As I enter the ballot to see if I can be lucky enough to run it again next year I reflect on the experiences I have had with the event over the last year (and a bit); in 2018 I ran round two weeks after the Paris Marathon so it was a really tough day but a really rewarding one. This year I almost lost my voice supporting one of my good friends run it as his first marathon. Last year it was the hottest London Marathon on record so that presented its own challenge, one I’d not expected or trained for but equally it meant that the crowds were out and I suspect also presented a record number. This year it would have been far more pleasant running as it was cloudy and cool and at one point there was a refreshing drizzle of rain – but that’s the gamble you take when you sign up for an outdoor event in the UK!
So, how do I compare and contrast the two days – running it was obviously the more challenging, both physically and mentally but it was the first time I’d witnessed a marathon live without running it and it was far tougher and more tiring than I’d expected. My view of my friends that have been amazing support to me over the years is that they turn up, pick a spot and enjoy some food, beers and the atmosphere of the day. I was wrong. It was an emotional rollercoaster of a day seeing some people joyously running along have a great time and then the next batch all struggling and running with gritted teeth. Throw in the nervousness of missing the one person out of 42,000 that you want to see and you have a day where you’re walking miles, skipping meals, fighting crowds and are constantly on edge.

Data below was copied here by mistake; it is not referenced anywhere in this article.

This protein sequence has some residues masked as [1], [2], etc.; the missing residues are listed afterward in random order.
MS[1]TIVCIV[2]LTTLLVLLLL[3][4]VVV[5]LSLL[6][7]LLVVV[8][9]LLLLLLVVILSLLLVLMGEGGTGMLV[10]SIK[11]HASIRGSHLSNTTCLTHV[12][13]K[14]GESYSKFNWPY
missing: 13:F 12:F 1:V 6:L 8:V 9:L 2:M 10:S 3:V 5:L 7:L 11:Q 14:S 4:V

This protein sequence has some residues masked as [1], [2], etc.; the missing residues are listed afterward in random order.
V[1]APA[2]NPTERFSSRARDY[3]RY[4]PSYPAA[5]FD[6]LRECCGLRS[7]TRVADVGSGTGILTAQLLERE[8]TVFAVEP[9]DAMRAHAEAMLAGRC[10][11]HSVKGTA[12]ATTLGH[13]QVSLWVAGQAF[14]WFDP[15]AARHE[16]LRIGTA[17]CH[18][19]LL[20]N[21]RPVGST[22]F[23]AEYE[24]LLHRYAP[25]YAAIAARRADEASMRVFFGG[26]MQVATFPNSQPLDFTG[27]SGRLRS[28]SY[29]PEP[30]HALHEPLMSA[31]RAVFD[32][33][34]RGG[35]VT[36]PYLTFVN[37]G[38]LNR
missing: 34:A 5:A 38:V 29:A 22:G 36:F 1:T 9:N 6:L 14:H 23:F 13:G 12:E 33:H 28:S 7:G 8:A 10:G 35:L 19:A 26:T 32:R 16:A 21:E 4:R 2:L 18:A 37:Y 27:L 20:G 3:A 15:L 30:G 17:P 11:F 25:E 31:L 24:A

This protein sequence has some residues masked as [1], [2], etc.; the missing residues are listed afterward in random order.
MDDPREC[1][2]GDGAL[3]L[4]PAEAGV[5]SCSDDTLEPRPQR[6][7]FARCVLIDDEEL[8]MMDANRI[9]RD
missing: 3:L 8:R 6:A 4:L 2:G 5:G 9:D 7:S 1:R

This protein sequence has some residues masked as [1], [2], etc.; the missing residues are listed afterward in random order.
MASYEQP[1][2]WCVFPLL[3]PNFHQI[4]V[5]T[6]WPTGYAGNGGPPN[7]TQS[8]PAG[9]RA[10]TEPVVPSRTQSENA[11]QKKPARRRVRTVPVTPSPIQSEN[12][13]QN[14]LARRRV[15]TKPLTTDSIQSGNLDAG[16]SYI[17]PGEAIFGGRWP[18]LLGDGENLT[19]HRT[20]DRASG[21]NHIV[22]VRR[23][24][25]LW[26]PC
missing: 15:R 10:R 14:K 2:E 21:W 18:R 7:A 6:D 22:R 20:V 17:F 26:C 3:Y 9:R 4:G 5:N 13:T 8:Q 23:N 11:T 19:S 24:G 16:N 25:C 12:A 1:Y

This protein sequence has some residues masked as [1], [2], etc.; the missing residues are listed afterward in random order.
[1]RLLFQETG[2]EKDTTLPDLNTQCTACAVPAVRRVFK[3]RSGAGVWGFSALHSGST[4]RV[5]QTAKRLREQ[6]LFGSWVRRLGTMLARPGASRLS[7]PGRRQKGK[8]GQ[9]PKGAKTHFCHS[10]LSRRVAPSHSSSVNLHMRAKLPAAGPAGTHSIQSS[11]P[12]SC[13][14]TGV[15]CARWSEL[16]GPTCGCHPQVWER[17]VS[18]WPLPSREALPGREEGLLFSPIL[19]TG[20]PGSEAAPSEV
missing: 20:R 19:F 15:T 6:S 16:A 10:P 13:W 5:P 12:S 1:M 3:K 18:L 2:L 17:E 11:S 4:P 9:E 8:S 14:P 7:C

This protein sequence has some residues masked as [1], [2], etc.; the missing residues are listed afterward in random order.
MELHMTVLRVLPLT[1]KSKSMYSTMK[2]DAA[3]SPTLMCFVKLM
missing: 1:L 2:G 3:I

We watched from two vantage points; the first being at 20kms so most people were still fresh and feeling good and there was a certain buzz at this stage as the runners were about to cross the halfway point – my friend was beaming and stopped for a hug and a photo, whooping as he ran. The second viewing area was at 40kms so offered a very different feel and glints in the eyes and smiles on the faces of the runners had certainly dimmed somewhat. There was now in its place a look of sheer grit, determination and pain. All running technique had gone, all the training and buzz of the day seemed to have drained from them and it was merely trying to drag their bodies to the end…..only 2kms to go! The crowd however were unwavering and never let up. While running the marathon the previous year it was very difficult to enjoy the crowd. Whilst I was always aware they were there towards the end there were moments that their energy levels almost annoyed me – I certainly didn’t have any energy left for cheering an whooping.
Both offered unique experiences and both will remain with me for years to come, but which would I rather do? The answer is clear. I would rather run it than support it – the life of a marathon runner is a selfish one, choosing training runs over all else continues and I don’t think I’m anywhere ready to give up the challenge and elation of completing what is a phenomenal achievement. Either way it’s a great day and certainly one to remember….